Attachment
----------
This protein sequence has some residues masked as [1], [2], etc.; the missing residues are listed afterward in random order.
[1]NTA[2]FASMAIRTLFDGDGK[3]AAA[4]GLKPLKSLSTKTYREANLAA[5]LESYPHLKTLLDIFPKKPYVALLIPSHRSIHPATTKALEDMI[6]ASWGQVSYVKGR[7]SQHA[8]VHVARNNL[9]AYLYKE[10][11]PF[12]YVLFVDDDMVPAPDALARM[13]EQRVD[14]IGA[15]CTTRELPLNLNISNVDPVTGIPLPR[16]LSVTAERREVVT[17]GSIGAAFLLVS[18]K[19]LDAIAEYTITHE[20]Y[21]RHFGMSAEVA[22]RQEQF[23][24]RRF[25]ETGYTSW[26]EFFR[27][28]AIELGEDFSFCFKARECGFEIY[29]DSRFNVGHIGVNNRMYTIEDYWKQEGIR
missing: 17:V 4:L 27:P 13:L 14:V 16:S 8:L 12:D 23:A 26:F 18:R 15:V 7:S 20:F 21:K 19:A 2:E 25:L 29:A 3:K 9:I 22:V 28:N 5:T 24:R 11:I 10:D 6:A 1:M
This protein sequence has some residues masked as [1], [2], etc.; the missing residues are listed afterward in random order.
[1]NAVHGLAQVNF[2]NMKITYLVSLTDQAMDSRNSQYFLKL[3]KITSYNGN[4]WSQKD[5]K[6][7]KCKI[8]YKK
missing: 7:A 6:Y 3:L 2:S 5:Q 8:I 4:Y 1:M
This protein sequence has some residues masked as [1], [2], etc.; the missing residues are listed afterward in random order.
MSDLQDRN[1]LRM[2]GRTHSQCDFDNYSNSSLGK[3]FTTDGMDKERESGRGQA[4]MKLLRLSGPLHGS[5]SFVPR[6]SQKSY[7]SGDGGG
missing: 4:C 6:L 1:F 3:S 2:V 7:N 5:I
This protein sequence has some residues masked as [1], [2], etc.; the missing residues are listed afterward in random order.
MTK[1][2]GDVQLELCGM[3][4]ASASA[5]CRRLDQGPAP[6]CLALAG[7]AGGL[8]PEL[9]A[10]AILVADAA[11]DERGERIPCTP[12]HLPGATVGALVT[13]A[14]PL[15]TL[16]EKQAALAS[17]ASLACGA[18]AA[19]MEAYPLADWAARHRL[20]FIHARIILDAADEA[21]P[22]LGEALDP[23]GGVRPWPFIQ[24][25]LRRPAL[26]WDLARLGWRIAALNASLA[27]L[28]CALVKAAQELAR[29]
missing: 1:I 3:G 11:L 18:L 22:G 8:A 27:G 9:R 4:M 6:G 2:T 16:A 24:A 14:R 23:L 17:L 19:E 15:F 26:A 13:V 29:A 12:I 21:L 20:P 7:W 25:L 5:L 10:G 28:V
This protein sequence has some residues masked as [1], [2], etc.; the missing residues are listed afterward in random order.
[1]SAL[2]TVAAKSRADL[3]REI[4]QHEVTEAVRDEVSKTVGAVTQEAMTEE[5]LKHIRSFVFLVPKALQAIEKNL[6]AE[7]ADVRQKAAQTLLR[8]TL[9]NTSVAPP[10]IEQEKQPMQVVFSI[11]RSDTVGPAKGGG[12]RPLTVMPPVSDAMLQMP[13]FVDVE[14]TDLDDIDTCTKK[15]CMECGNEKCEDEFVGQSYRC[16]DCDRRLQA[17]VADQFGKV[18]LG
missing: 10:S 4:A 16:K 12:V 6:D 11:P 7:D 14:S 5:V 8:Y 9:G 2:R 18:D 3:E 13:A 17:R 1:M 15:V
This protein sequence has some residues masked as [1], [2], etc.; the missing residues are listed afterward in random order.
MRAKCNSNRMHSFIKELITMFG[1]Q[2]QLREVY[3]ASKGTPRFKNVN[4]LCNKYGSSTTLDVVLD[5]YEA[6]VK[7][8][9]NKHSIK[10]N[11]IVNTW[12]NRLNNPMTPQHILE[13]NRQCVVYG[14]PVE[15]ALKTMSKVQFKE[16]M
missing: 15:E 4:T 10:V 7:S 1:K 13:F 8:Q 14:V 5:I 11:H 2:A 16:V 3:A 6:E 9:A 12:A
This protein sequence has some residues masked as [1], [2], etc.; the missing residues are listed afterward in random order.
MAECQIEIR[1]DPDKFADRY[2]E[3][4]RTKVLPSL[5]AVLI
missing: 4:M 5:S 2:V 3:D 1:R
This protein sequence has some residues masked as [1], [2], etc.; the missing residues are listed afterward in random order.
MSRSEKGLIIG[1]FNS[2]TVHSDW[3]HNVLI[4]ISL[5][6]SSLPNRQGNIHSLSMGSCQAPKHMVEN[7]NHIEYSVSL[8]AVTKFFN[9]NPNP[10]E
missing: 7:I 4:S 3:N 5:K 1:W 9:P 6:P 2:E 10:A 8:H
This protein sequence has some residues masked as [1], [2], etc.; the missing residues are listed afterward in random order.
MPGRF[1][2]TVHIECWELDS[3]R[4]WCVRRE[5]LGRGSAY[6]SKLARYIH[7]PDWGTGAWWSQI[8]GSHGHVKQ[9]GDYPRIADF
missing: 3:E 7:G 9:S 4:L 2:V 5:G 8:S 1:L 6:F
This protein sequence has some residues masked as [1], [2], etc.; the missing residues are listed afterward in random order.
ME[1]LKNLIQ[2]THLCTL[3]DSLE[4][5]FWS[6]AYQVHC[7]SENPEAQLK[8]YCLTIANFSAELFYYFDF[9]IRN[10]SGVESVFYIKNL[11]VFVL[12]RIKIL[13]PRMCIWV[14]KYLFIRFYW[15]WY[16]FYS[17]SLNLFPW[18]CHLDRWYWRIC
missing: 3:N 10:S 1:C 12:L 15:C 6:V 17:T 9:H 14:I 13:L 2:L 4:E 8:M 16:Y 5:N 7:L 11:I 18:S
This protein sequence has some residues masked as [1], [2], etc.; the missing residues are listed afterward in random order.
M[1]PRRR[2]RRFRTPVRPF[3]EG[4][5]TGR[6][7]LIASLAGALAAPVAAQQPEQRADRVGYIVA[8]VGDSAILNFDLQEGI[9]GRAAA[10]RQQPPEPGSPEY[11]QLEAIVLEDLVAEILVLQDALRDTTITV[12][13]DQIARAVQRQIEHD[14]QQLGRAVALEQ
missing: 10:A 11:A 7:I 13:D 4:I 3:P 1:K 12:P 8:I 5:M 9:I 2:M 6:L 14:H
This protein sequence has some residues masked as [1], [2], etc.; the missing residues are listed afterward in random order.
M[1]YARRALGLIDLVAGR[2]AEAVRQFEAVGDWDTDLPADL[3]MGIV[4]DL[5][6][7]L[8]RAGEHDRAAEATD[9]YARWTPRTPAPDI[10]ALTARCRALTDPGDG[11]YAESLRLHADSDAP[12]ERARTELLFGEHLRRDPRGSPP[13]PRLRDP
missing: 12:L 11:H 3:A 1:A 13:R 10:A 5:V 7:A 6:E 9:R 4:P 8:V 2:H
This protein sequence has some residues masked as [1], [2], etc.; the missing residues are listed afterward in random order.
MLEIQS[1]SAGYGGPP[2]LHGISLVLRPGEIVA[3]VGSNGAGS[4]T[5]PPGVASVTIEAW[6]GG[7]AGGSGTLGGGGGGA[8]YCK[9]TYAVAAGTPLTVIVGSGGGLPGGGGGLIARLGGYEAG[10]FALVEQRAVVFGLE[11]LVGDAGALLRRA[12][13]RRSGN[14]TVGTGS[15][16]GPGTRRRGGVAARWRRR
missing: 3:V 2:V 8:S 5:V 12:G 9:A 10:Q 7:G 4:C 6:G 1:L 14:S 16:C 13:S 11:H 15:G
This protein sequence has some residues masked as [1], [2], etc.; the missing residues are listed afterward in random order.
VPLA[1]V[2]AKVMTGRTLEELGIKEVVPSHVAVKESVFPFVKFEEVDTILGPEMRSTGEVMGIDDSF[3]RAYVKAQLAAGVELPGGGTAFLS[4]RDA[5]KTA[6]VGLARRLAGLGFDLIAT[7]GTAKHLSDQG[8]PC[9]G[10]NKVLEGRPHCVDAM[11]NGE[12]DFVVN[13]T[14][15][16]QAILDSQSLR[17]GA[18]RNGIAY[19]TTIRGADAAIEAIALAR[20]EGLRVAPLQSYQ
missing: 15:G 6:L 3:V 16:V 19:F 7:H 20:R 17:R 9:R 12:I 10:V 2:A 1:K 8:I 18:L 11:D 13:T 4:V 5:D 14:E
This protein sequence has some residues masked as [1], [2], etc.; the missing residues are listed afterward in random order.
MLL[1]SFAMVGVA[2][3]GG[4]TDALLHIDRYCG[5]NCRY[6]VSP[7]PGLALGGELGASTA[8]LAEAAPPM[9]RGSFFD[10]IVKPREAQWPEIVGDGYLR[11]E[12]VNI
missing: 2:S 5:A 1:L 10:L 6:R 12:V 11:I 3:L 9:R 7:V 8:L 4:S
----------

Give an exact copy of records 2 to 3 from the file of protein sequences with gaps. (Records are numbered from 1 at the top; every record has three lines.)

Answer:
This protein sequence has some residues masked as [1], [2], etc.; the missing residues are listed afterward in random order.
[1]NAVHGLAQVNF[2]NMKITYLVSLTDQAMDSRNSQYFLKL[3]KITSYNGN[4]WSQKD[5]K[6][7]KCKI[8]YKK
missing: 7:A 6:Y 3:L 2:S 5:Q 8:I 4:Y 1:M
This protein sequence has some residues masked as [1], [2], etc.; the missing residues are listed afterward in random order.
MSDLQDRN[1]LRM[2]GRTHSQCDFDNYSNSSLGK[3]FTTDGMDKERESGRGQA[4]MKLLRLSGPLHGS[5]SFVPR[6]SQKSY[7]SGDGGG
missing: 4:C 6:L 1:F 3:S 2:V 7:N 5:I